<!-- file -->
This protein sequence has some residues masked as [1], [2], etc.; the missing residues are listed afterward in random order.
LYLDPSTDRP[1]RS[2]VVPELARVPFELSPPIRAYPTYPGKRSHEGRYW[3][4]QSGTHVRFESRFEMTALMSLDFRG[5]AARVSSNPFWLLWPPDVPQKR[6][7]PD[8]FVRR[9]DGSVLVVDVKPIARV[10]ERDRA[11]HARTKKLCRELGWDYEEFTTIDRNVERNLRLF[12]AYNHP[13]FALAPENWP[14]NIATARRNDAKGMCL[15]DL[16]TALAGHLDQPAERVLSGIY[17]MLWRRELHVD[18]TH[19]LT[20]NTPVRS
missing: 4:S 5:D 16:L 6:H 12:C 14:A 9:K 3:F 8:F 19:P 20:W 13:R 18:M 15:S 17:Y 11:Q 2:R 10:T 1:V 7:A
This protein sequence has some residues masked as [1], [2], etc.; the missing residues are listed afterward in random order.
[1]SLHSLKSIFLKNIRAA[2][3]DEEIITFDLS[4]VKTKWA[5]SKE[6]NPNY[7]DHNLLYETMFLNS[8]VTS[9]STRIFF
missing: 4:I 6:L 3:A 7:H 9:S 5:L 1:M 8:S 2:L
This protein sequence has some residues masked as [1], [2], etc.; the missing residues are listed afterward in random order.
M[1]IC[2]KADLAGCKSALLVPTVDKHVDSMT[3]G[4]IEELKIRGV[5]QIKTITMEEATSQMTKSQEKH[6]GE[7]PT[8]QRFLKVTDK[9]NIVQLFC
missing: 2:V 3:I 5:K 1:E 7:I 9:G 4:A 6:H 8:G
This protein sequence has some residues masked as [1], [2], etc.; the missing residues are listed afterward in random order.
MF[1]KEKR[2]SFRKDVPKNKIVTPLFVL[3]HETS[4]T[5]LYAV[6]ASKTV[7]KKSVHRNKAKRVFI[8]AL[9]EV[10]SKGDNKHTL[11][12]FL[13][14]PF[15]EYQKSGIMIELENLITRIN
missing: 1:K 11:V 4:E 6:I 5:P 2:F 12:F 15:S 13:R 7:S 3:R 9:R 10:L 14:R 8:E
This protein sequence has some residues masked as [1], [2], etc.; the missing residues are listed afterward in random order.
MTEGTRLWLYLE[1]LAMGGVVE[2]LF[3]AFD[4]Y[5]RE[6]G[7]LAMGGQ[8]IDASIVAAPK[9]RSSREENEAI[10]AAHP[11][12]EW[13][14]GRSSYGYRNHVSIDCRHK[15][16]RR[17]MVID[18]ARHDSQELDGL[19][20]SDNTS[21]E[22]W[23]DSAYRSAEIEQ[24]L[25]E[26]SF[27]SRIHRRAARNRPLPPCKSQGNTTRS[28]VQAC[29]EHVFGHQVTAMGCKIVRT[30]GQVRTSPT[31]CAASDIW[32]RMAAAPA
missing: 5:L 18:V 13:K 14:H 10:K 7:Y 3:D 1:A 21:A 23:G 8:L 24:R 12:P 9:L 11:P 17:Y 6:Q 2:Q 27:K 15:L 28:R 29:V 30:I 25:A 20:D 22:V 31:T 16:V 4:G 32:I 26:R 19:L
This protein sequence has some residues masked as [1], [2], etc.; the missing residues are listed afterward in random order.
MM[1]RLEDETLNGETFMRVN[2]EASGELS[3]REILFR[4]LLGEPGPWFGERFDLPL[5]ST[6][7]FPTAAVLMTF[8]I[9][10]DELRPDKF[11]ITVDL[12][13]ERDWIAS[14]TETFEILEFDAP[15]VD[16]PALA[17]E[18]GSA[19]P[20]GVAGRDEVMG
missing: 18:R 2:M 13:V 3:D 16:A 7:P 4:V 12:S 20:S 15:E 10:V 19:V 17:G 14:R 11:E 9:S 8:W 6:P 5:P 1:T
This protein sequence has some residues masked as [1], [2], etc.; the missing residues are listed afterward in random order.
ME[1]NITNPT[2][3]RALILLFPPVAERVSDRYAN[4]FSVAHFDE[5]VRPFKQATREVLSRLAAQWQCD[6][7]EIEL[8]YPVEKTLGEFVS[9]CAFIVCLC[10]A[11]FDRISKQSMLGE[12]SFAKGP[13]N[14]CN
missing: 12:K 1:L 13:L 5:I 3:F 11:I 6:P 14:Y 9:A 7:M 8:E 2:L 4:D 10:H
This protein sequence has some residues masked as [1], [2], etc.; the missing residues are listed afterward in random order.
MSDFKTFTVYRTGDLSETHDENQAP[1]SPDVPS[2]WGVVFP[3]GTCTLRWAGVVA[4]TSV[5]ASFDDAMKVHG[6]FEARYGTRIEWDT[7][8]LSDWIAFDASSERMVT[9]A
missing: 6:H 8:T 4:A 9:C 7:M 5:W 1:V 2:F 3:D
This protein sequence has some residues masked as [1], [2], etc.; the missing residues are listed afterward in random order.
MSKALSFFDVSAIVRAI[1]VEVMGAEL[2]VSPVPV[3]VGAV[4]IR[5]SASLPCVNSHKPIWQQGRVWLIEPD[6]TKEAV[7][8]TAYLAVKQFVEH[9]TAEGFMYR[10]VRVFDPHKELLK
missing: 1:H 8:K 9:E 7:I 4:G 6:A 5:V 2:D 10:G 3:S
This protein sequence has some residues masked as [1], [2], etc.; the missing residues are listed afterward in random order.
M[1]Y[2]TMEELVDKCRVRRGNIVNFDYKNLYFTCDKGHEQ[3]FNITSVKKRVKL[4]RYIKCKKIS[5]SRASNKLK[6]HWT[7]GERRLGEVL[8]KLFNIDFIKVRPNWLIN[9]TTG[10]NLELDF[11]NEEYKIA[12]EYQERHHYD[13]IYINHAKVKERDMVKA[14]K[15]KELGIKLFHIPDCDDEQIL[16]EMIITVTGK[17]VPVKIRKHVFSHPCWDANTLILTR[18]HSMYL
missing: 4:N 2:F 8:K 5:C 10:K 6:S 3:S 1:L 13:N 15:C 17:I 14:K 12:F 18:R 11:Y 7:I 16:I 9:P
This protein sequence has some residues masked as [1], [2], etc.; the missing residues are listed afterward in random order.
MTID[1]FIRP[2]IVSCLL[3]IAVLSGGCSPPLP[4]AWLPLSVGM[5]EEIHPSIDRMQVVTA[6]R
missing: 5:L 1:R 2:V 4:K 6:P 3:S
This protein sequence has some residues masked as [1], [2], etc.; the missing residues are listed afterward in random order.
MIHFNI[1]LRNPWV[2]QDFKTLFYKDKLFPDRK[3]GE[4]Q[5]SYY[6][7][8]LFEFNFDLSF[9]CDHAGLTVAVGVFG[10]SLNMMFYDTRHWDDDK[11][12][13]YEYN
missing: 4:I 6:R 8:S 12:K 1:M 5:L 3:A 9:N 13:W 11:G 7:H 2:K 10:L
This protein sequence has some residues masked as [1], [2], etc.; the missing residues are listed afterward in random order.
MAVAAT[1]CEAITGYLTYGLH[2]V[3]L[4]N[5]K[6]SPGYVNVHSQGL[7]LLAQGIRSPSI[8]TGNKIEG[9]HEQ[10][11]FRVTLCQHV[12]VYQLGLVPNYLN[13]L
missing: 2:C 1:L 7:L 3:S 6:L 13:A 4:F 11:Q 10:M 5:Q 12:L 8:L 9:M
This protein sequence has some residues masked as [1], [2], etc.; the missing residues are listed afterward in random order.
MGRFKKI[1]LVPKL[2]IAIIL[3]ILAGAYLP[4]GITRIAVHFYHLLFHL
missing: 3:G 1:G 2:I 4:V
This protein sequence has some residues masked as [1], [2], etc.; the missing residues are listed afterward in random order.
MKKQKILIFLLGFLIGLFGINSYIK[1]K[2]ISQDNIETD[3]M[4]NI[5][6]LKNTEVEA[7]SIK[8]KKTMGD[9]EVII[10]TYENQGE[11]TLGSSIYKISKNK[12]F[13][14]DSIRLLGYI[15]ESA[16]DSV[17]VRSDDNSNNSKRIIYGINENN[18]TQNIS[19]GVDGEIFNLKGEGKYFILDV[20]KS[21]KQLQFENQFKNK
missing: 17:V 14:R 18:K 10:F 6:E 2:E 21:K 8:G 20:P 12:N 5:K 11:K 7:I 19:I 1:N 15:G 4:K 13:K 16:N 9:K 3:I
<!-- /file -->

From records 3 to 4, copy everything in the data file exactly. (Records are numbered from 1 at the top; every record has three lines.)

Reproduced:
This protein sequence has some residues masked as [1], [2], etc.; the missing residues are listed afterward in random order.
M[1]IC[2]KADLAGCKSALLVPTVDKHVDSMT[3]G[4]IEELKIRGV[5]QIKTITMEEATSQMTKSQEKH[6]GE[7]PT[8]QRFLKVTDK[9]NIVQLFC
missing: 2:V 3:I 5:K 1:E 7:I 9:G 4:A 6:H 8:G
This protein sequence has some residues masked as [1], [2], etc.; the missing residues are listed afterward in random order.
MF[1]KEKR[2]SFRKDVPKNKIVTPLFVL[3]HETS[4]T[5]LYAV[6]ASKTV[7]KKSVHRNKAKRVFI[8]AL[9]EV[10]SKGDNKHTL[11][12]FL[13][14]PF[15]EYQKSGIMIELENLITRIN
missing: 1:K 11:V 4:E 6:I 5:P 2:F 12:F 15:S 13:R 7:S 3:R 9:R 10:L 14:R 8:E